HomeWinBuzzer NewsMicrosoft Extends Smart Fabric Tech to a Patented Smart Glove

Microsoft Extends Smart Fabric Tech to a Patented Smart Glove

Microsoft has filed another smart fabric patent that describes a smart glove with electronic functionality baked in.

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Back in November, made steps into smart fabric development with a patent for electronically functional yarn. Essentially, the technology bakes computational power into woven fabric. In a new patent, Microsoft has taken its smart fabric idea a step further with a smart glove idea.

Published by USPTO, the patent describes an electronically functional fabric glove. It uses motion-restricting mechanisms to provide vibrational output through multiple haptic output devices.

In the patent, Microsoft discusses a smart glove that has areas of differing stiffness. This allows the smart fabric to host an input and output device. The wearable will allow users to connect devices such as touch screens, game controllers, and keyboards.

Here's how Microsoft describes the technology in a patent:

“In some embodiments, the input subsystem may comprise or interface with selected natural user input (NUI) componentry. Such componentry may be integrated or peripheral, and the transduction and/or processing of input actions may be handled on- or off-board.

Example NUI componentry may include a microphone for speech and/or voice recognition; an infrared, color, stereoscopic, and/or depth camera for machine vision and/or gesture recognition; a head tracker, eye tracker, accelerometer, and/or gyroscope for motion detection and/or intent recognition; as well as electric-field sensing componentry for assessing brain activity.”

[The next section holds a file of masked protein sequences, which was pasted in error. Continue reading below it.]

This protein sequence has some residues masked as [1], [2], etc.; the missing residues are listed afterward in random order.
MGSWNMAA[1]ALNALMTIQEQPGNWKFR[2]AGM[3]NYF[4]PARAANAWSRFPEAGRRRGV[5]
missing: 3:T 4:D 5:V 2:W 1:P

Smart Fabric Development

Tech companies not associated with fashion or clothes are already on the smart fabric train, including Samsung, , and . Microsoft too is laying the groundwork for its own solutions.

Microsoft shows how the textile structure will be comprised of parallel weft yarns alongside parallel non-functional warp yarns. Researchers would be able to include electronic functionality distributed across the non-functional yarn.

Luke Jones
Luke Jones
Luke has been writing about all things tech for more than five years. He is following Microsoft closely to bring you the latest news about Windows, Office, Azure, Skype, HoloLens and all the rest of their products.

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